Contact Armando Gil de Paz at 626-304-0273, agpaz@ociw.edu; or
Barry Madore at 626-304-0247, bmadore@ociw.edu, orbarry@ipac.caltech.edu

For images and information about the Galaxy Evolution Explorer on the Internet, visit http://www.galex.caltech.edu/

 

Pasadena, CA – A nearby spiral galaxy, similar to our own Milky Way, has been discovered to have a disk observed in the ultraviolet (UV) part of the spectrum that is several times larger than in the visible spectrum. The finding suggests that the outer parts of the disk are mostly formed by very young blue stars. The radius of extended UV disk is 28,000 light-years, four times the optical radius. “We are excited about this particular galaxy,” commented Armando Gil de Paz, lead author of the study from the Carnegie Observatories. “Not only is it the most extended UV galaxy disk found so far, the galaxy appears to be in its most active star-formation stage. Surprisingly, it has properties typical of galaxies found farther away, when the universe was much younger.”

The discovery opens a new window on viewing how stars and disks originally formed in galaxies including our own Milky Way. The paper is published in the Astrophysical Journal Letters this July.

Ultraviolet observations can reveal structures and substances that are invisible at other wavelengths. Using NASA’s Galaxy Evolution Explorer (GALEX), the researchers honed in on a nearby spiral galaxy named NGC 4625, some 31 million light-years away in the constellation Canes Venatici. GALEX is a space ultraviolet telescope mission launched in April 2003, which is mapping the history of star formation during the period when galaxy evolution was in its heyday.

“With this galaxy we may be seeing in detail what happened in our own Milky Way when it was created over 10 billion years ago,” commented Barry Madore, co-author at Carnegie. “What we are witnessing in this disk is a time when most of the stars and the elements that they produce first arrived on the scene. We had expected to be able only to see such activity farther away and at times when the universe as a whole was young, not in a galaxy that's so very close.”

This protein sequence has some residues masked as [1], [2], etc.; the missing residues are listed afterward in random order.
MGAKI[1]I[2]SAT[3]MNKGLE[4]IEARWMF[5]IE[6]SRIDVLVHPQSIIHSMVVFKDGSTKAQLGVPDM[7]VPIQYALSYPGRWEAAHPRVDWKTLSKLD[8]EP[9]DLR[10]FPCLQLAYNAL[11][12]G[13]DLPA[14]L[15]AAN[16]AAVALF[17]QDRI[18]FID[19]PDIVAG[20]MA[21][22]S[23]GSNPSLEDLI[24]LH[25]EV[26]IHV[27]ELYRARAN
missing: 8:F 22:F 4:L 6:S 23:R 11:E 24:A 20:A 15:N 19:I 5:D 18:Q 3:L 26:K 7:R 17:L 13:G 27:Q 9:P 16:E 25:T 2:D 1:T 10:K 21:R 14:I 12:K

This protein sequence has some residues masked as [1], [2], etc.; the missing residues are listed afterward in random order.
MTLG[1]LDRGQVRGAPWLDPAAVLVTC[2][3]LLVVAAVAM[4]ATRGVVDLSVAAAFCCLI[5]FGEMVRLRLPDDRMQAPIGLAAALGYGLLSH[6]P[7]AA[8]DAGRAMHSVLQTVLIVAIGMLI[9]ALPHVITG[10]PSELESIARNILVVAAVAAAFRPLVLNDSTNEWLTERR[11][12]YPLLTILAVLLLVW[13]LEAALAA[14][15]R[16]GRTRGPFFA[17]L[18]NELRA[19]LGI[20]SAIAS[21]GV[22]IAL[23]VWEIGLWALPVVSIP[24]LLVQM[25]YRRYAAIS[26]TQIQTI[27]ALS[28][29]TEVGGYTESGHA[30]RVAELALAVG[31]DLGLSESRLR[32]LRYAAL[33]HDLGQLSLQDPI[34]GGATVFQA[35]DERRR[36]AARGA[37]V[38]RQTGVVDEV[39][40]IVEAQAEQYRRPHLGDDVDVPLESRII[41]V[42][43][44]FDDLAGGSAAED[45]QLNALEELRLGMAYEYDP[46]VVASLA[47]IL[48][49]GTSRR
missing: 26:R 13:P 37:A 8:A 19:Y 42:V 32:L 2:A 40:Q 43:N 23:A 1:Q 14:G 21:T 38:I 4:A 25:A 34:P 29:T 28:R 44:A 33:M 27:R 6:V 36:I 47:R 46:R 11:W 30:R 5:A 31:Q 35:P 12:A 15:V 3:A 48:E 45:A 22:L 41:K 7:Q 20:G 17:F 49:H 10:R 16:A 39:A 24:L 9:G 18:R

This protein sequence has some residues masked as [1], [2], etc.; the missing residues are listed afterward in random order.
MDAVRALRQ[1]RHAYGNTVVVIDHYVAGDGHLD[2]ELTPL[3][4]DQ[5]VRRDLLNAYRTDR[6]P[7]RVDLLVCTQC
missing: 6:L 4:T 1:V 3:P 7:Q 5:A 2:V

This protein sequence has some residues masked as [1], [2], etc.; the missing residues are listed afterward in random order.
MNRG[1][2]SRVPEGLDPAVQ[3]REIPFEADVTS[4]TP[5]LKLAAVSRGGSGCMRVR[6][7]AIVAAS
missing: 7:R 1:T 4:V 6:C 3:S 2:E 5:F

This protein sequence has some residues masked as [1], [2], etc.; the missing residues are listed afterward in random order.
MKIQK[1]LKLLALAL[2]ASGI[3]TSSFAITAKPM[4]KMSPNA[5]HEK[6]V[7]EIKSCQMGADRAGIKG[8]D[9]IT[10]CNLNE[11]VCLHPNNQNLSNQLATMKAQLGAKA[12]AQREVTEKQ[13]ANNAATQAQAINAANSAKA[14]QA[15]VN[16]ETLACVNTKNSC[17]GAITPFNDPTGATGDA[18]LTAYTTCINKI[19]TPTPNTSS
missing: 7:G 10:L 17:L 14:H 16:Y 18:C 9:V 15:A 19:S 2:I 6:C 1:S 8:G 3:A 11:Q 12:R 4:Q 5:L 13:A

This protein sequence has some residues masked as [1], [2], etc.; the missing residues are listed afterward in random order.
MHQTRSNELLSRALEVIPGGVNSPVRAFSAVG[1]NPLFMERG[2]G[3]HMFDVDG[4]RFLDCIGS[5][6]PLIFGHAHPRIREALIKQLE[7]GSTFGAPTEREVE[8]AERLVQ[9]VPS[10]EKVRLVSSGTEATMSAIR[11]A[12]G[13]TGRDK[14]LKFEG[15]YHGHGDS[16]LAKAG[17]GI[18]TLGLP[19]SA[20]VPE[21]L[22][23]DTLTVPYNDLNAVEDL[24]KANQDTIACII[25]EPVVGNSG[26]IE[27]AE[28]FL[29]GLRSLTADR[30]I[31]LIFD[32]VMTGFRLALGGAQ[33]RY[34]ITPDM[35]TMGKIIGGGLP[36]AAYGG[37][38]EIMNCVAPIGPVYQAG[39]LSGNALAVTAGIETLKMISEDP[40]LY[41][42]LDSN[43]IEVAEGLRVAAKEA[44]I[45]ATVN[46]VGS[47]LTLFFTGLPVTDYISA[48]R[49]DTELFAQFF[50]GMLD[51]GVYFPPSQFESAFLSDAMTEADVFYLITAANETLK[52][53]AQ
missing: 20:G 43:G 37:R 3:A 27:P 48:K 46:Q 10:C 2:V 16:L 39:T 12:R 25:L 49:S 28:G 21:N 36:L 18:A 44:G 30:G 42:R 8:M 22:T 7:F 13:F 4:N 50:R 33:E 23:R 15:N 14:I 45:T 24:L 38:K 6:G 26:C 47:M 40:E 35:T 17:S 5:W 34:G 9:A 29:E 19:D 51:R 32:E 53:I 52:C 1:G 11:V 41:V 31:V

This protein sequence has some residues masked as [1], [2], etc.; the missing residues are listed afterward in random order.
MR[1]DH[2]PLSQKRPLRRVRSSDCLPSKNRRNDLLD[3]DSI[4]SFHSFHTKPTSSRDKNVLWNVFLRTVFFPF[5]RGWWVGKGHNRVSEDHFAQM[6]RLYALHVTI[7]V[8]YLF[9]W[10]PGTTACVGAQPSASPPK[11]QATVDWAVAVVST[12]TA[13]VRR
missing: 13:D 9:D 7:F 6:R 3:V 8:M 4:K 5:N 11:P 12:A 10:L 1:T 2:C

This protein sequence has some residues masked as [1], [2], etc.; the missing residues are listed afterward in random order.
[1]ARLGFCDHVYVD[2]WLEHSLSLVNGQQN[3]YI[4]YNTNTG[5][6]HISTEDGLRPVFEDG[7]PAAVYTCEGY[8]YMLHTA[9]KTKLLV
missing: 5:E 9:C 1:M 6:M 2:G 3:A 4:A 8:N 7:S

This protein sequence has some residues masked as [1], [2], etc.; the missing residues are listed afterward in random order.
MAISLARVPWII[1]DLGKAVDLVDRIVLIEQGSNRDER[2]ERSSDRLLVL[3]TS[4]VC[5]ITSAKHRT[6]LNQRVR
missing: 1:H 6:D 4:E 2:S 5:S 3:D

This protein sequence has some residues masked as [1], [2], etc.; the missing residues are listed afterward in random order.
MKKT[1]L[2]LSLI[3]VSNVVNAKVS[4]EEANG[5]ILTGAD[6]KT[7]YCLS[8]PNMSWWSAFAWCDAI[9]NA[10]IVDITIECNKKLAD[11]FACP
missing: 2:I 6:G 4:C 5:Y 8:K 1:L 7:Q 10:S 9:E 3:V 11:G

The astronomers simultaneously used both far UV and near UV bands for their observations and coupled their findings with ground-based optical observations. Their results suggest that the active star formation in the extended disk may be a result of dust and gas swirled into a productive stellar nursery from the disk’s interaction with another nearby galaxy, NGC 4618, and possibly with a newly discovered other galaxy, NGC 4625A. They found that the extended UV disk consists of a few fragmented spiral arms in the inner area with a hint of a larger arm toward the outside. The ground-based optical images corroborated these observations and found the companion galaxy NGC 4625A. The extended UV galaxy contains very blue colors—the telltale sign for infant stars that are less than 1 billion years old.

“It's a spectacular opportunity to see the conditions in which spiral galaxies like our own Milky Way formed,” remarked Samuel Boissier, Carnegie co-author. “This galaxy will provide a fundamental test for the models of galaxy formation.”

Information about the Carnegie Observatories is at http://www.ociw.edu/
More information about NASA’s GALEX, a partnership among the U.S., South Korea and France, can be found at http://www.galex.caltech.edu/index.html


The Carnegie Observatories is part of the Carnegie Institution (www.CarnegieInstitution.org), which has been a pioneering force in basic scientific research since 1902. It is a private, nonprofit organization with six research departments throughout the U.S. Carnegie scientists are leaders in plant biology, developmental biology, astronomy, materials science, global ecology, and Earth and planetary science.

Caltech leads the Galaxy Evolution Explorer mission and is responsible for science operations and data analysis. NASA's Jet Propulsion Laboratory, Pasadena, Calif., manages the mission and built the science instrument.